EXCO Resources Inc. and BG Group plc added to their joint venture (JV) in the Haynesville/Bossier shale play last week after agreeing to buy most of the assets of privately held Common Resources LLC for $446 million in cash. Now energy analysts are wondering whether EXCO may launch a second JV in the Marcellus Shale with BG -- or whether BG may be considering an outright takeover of the U.S. independent.

The latest transaction gives the partners natural gas production, gathering lines and a leasehold in the East Texas counties of Shelby, San Augustine and Nacogdoches, which hold production from both the Haynesville and Bossier shales in northwestern Louisiana and East Texas.

UK-based BG, which may be best known in U.S. markets as a liquefied natural gas carrier -- agreed to partner with EXCO last summer in a $1.3 billion transaction to acquire a half-stake in EXCO's Haynesville/Bossier holdings (see NGI, July 6, 2009). The additional leasehold now gives the two companies a much larger position in the gas-rich play.

"These assets have the potential to become a second major focus area for EXCO outside of our core DeSoto Parish position," said EXCO CEO Douglas H. Miller. "The geology and results look very similar to those in DeSoto, and the Bossier could be just as productive. The position is large enough to provide a capital-efficient entry into this area of the play, and the acreage is very contiguous."

The acreage is "well situated in what appears to be a highly productive area in the Shelby Trough," stated EXCO. According to the Dallas-based producer, the Shelby Trough runs from the southeast corner of DeSoto Parish, LA, through southern Shelby, northern San Augustine and eastern Nacogdoches counties.

The property to be acquired include 29,300 net acres of leasehold that are now producing more than 39 MMcf/d gross (12 MMcf/d net) from seven producing wells. More than 1,000 additional gross drilling locations have been identified, EXCO said.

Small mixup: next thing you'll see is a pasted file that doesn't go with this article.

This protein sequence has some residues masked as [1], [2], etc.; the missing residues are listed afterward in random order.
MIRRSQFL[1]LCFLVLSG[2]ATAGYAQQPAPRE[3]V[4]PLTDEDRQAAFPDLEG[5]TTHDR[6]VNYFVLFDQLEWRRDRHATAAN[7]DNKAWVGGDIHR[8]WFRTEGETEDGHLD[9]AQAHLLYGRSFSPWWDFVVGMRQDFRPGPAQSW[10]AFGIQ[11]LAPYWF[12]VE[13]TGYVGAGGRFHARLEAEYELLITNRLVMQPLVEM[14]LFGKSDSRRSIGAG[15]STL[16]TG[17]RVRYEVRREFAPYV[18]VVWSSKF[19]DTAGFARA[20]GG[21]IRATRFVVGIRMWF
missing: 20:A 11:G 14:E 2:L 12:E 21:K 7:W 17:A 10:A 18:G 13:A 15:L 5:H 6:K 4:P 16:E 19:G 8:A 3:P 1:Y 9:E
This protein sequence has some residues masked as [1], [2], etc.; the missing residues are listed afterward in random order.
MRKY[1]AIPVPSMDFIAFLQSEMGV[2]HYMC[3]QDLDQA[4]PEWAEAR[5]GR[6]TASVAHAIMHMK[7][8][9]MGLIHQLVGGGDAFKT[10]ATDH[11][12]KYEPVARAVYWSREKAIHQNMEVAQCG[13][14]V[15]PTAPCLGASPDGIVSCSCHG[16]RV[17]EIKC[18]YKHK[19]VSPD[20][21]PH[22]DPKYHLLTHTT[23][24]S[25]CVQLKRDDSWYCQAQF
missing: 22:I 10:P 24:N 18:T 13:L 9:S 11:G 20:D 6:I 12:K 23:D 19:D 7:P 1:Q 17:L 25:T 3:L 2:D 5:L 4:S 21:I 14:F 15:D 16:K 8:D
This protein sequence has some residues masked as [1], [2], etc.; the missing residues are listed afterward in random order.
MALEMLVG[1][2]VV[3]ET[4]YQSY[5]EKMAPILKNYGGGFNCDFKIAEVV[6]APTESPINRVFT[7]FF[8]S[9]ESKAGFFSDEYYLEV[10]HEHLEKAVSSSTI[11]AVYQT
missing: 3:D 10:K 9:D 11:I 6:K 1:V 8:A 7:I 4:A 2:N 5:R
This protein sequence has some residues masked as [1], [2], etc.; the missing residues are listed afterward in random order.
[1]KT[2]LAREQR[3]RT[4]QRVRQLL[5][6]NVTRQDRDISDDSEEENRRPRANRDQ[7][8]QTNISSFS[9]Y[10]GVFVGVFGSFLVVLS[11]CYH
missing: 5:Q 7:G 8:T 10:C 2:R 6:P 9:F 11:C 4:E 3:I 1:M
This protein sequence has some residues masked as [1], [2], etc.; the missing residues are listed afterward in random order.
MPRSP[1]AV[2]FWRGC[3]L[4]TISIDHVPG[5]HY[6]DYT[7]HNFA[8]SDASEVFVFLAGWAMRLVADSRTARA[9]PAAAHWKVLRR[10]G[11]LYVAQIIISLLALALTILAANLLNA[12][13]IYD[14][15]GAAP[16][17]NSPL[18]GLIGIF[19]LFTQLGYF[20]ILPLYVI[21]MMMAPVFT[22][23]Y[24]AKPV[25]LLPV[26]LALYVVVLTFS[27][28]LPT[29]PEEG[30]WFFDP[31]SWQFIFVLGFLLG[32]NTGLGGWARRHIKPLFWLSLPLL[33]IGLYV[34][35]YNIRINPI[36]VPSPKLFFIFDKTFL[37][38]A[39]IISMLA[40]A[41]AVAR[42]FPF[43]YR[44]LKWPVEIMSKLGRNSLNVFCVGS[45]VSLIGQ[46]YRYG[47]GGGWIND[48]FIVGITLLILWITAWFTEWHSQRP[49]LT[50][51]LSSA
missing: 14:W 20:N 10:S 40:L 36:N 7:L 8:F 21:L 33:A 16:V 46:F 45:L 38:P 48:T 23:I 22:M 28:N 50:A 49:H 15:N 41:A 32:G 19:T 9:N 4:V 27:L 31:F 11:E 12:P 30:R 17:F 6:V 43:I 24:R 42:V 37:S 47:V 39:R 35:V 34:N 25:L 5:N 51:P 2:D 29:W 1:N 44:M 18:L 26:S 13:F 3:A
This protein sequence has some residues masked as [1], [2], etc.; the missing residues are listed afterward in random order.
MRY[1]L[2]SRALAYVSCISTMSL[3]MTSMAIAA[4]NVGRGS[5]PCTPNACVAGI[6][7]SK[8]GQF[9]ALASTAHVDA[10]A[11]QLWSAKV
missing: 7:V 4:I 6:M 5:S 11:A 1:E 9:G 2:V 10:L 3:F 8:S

The Haynesville Shale leasehold to be acquired is at depths between 11,500 feet and 14,500 feet, with most of it at an average depth of about 13,000 feet. The Bossier Shale leasehold is at depths between 11,000 feet and 14,000 feet, with most of it at an average depth of about 12,500 feet, the company noted.

Common, which is based in The Woodlands, TX, is a $500 million partnership that was started by former Spinnaker Exploration Co. and Newfield Exploration Co. executives, and private equity firms EnCap Investments and Pine Brook Road Partners.

To date Common has drilled and completed one Bossier well that had an initial production of 11.3 MMcf/d. It also has "extensive" 2-D seismic data over the area, as well as 136 miles of 3-D seismic, with an additional 178 miles of 3-D seismic scheduled to be shot by June.

The additional leasehold would be developed under the existing joint venture with BG, which basically requires BG to fund 75% of EXCO's half of the Haynesville/Bossier drilling and completion costs. EXCO's net acquisition price, estimated at $223 million, would be financed with debt.

The acquisition is expected to close by May 12; it carries an effective date of Feb. 1. Common's Eagle Ford Shale leasehold in South Texas is not part of the acquisition. The Eagle Ford acreage is to be sold to a third party before the EXCO-BG transaction closes.

Energy analysts with Tudor, Pickering & Holt Co. Inc. (TPH) said in a note to clients last week that the decision to sell Common in two pieces was expected. However, EXCO was reviewed in depth.

A Marcellus JV, said the TPH team, "seems right around the corner. To state the obvious, BG Group would be the natural partner for EXCO in the Marcellus. BG got into Haynesville with EXCO, adds more Haynesville/Bossier potential with the Common acquisition and wants more North American shale exposure."

It "doesn't take a big leap to jump to the next obvious question -- when does BG simply buy EXCO outright? Seems like a perfect fit to us."

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